Learning, and sometimes failing, in the public eye

When you make a mistake in tne news biz, everyone sees it.

I’ve worked as a journalist for 14 of my 47 years, but during that time I’ve always worked as a reporter or feature writer, never as an editor. And I’ve never laid out a newspaper before, until last week.

And, as some of you may have noticed, it could have gone a little better than it did. I left off the second sports page.

If you’re one of our regular readers you’re aware that our most recent editor left us two weeks ago, which left me – someone who has never paginated a newspaper before – to paginate last week’s newspaper.

Like the second string quarterback taking the field during a big game I was quite overwhelmed at how fast everything was coming at me. And like the second string quarterback who is so overwhelmed by the four linebackers bearing down on him he fails to notice the wide open receiver in the flat, I too overlooked something very obvious during the last hour deadline rush and didn’t send the second sports page to the printers.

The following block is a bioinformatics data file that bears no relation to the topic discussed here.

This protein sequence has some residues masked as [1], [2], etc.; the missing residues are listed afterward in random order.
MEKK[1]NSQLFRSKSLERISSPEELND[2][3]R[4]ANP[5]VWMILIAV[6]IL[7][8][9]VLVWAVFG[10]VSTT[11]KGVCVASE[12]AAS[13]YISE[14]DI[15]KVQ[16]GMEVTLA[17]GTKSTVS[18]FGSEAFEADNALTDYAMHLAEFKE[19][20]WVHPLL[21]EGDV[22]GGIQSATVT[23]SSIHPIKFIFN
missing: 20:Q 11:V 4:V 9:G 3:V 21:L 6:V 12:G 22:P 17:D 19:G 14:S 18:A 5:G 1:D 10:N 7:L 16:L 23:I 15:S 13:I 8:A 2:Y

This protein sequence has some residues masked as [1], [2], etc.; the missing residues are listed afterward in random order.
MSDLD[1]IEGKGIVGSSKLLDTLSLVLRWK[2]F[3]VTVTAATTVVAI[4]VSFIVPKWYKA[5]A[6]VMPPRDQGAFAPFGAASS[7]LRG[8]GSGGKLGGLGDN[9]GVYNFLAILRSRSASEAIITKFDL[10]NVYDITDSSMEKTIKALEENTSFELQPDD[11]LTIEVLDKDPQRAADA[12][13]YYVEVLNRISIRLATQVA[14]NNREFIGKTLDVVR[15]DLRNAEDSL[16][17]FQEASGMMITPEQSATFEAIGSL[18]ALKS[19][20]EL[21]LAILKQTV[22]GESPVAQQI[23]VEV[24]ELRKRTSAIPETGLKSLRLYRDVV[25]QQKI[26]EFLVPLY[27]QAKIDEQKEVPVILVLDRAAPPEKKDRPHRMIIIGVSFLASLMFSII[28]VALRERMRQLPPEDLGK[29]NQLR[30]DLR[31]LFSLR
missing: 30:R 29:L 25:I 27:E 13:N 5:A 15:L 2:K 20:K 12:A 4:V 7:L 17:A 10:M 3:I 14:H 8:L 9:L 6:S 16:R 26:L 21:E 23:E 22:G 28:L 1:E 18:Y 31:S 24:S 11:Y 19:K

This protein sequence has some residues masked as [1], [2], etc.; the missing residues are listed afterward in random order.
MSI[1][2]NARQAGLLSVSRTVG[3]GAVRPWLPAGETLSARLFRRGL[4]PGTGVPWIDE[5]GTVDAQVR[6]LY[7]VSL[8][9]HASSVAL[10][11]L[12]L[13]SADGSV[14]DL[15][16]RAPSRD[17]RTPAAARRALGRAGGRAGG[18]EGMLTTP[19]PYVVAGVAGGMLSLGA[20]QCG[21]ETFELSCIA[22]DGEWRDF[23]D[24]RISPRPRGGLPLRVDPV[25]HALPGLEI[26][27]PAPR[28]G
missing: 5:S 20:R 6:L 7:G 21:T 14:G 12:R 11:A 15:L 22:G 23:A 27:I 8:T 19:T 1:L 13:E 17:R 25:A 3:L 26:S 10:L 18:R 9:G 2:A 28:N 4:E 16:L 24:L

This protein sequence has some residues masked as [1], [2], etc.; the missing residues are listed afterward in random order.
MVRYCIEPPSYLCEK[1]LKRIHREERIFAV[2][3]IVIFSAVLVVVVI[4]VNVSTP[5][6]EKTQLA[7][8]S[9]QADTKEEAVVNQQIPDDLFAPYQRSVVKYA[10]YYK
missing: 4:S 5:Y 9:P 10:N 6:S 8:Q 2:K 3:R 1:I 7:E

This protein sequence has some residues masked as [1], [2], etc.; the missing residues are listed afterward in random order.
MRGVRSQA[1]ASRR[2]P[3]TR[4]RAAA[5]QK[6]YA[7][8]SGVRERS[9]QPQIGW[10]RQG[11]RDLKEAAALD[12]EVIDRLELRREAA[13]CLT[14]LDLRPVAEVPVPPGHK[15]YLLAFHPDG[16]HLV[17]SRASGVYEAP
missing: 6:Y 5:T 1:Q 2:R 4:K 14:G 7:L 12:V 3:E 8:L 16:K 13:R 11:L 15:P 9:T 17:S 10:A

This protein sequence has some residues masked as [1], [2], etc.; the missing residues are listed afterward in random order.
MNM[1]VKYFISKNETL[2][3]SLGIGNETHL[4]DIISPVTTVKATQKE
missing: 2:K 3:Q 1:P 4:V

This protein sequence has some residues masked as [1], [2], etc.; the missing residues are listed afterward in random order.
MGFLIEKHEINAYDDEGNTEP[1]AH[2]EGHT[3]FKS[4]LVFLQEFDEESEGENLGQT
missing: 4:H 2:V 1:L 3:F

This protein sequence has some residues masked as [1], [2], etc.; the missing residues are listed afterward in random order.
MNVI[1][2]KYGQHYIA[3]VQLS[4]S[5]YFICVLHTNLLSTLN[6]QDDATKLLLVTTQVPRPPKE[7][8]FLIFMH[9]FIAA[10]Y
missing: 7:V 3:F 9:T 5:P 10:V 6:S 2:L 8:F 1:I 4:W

It was an important page too, a bad one to overlook, because it contained the second half of the story of our high school football team’s amazing season and rare achievement of earning the title of 3A north section champions. I know if I was on that team and had been working out and sacrificing for the last three or four years to get to that point I’d want to clip it out and put it in my scrapbook.

Like nearly all professions the newspaper business isn’t very forgiving of mistakes. I can’t say, But I got 13 pages correct. That’s like a stage actor saying, But I only forgot a tenth of my lines, or a quarterback saying, But I only threw two interceptions.

So sorry about that Sand Devils players and fans. We have re-run that story in this week’s paper in case anyone wants to clip it out.

I will continue to paginate the newspaper as we move forward and I welcome the challenge. I take pride in my work, I take pride in Page, and I want to do a great job telling your stories.




More In Opinion